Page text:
Carl Sagan's Baloney Detection Kit.
November 11, 2002 5:15 PM   Subscribe

Carl Sagan's Baloney Detection Kit. Yeah, seems pretty faultless to me.
posted by Pretty_Generic (24 comments total) 1 user marked this as a favorite

 
Good Sagan info, but the source?
posted by hama7 at 6:07 PM on November 11, 2002


It's apparently from his book The Demon-Haunted World (Random House, 1995); a fuller version, with the exact citation, is given here.
posted by languagehat at 6:30 PM on November 11, 2002


Arguments from authority carry little weight (in science there are no "authorities").

How's about a second source for these rules, please? Why's Sagan such an authority? (I know. That was too easy.)
posted by raysmj at 6:31 PM on November 11, 2002


I read the book a few years ago. You got the sense that Sagan thought science is a candle blowing in the wind in a dark, demon-haunted world of ignorance, superstition and charlatans. It is indeed scary how some portray the scientific principles as examples of close-mindedness.
posted by Triplanetary at 6:43 PM on November 11, 2002


Carl Sagan's The Demon-Haunted World should be required reading in every high school. I don't know much about him as an actual scientist, but he had an amazing ability to explain things to the layperson. In this case explaining the scientific method and providing tools to armour ones mind against outrageous claims.
posted by substrate at 6:49 PM on November 11, 2002


Good post. However, iIf these rules were followed on the Internet, the universe would collapse.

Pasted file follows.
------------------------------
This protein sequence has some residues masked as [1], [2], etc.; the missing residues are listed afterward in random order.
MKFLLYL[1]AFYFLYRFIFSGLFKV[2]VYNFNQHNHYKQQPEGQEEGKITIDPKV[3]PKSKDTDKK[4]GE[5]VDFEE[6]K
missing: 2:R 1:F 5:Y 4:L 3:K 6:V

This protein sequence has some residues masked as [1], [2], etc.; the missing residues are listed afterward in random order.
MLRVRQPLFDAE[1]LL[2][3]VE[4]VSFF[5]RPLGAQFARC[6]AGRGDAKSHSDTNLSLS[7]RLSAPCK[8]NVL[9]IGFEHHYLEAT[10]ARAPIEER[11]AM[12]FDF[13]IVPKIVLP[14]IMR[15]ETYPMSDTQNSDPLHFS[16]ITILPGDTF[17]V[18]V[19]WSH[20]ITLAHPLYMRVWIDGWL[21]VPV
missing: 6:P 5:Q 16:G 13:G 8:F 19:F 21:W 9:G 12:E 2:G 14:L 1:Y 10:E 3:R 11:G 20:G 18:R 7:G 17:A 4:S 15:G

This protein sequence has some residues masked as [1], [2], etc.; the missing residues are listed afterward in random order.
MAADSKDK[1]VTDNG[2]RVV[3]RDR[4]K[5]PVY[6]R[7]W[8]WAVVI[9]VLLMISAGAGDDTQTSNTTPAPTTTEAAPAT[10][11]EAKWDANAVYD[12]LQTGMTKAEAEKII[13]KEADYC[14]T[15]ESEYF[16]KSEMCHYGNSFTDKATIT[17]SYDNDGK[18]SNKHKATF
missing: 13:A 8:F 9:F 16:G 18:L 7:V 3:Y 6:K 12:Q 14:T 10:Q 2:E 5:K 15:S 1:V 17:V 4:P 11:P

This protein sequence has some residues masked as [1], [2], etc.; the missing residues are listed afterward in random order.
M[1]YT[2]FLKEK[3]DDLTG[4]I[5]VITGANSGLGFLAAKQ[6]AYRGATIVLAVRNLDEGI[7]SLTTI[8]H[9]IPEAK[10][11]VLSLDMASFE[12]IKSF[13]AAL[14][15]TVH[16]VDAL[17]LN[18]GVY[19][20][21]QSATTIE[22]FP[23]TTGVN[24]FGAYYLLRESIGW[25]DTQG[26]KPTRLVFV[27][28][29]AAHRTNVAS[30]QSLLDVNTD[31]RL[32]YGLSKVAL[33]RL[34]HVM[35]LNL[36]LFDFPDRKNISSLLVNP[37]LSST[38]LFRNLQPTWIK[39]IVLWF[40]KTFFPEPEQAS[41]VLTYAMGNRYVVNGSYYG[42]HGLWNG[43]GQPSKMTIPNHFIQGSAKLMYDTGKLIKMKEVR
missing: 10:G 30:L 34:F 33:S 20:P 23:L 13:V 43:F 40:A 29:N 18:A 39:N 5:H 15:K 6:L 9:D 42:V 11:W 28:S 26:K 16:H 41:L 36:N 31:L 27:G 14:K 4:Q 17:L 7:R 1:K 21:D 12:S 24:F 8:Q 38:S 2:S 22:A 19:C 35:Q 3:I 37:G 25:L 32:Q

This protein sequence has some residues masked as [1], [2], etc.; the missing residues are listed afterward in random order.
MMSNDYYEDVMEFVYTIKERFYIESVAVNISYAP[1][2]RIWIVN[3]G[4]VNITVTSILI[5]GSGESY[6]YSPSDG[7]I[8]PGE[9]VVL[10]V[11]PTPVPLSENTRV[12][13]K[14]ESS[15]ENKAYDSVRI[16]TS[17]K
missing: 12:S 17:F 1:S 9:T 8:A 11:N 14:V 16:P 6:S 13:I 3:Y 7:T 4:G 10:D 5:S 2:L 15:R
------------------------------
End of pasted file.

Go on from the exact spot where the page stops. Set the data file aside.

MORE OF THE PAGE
posted by GriffX at 7:02 PM on November 11, 2002


Raysmj: Sagan is not an authority. His word is not the gospel truth and only carries as much weight as the evidence that supports them.
posted by disgruntled at 7:29 PM on November 11, 2002


"Rely not on the teacher/person, but on the teaching. Rely not on the words of the teaching, but on the spirit of the words. Rely not on theory, but on experience. Do not believe in anything simply because you have heard it. Do not believe in traditions because they have been handed down for many generations. Do not believe anything because it is spoken and rumored by many. Do not believe in anything because it is written in your religious books. Do not believe in anything merely on the authority of your teachers and elders. But after observation and analysis, when you find that anything agrees with reason and is conducive to the good and the benefit of one and all, then accept it and live up to it."

- the Buddha, one of the earliest known skeptics.
posted by homunculus at 8:35 PM on November 11, 2002 [3 favorites]


disgruntled: I know. It was a joke, and a lame one, but still . . . If the site cats don't want to encourage the worship of authority, then the site should show more evidence as to why these rules are on target, or point to people who can. (Part of learning research methods, say, is learning why quantification is important. You just can't say, "Use it whenever possible." Why?) Also, they could try taking Sagan's name off the site masthead.
posted by raysmj at 8:39 PM on November 11, 2002


Well, OK There was this little tidbit: Read the book! Never mind. Still, the big name at the top is a little ridiculous. It uses his name for a reason - the late Mr. Sagan is popular, and respected, as well as well-known for his well-knownness. If it was Joe Bob's Baloney Detector, no one would care.
posted by raysmj at 8:55 PM on November 11, 2002


You got the sense that Sagan thought science is a candle blowing in the wind in a dark, demon-haunted world of ignorance, superstition and charlatans.

Sounds about right to me.
posted by rushmc at 8:59 PM on November 11, 2002


Nah, science has a secure foothold in the world at this point, simply because it serves commerce. As long as science remains profitable there's nothing that can stop it from growing and growing.
posted by Hildago at 9:03 PM on November 11, 2002


I supect the distinction between science as a product-spinner for commercial interests to exploit and science as a way of approaching knowledge and belief is a distinction that Mr Sagan might have drawn here, Hildago.
posted by stavrosthewonderchicken at 1:01 AM on November 12, 2002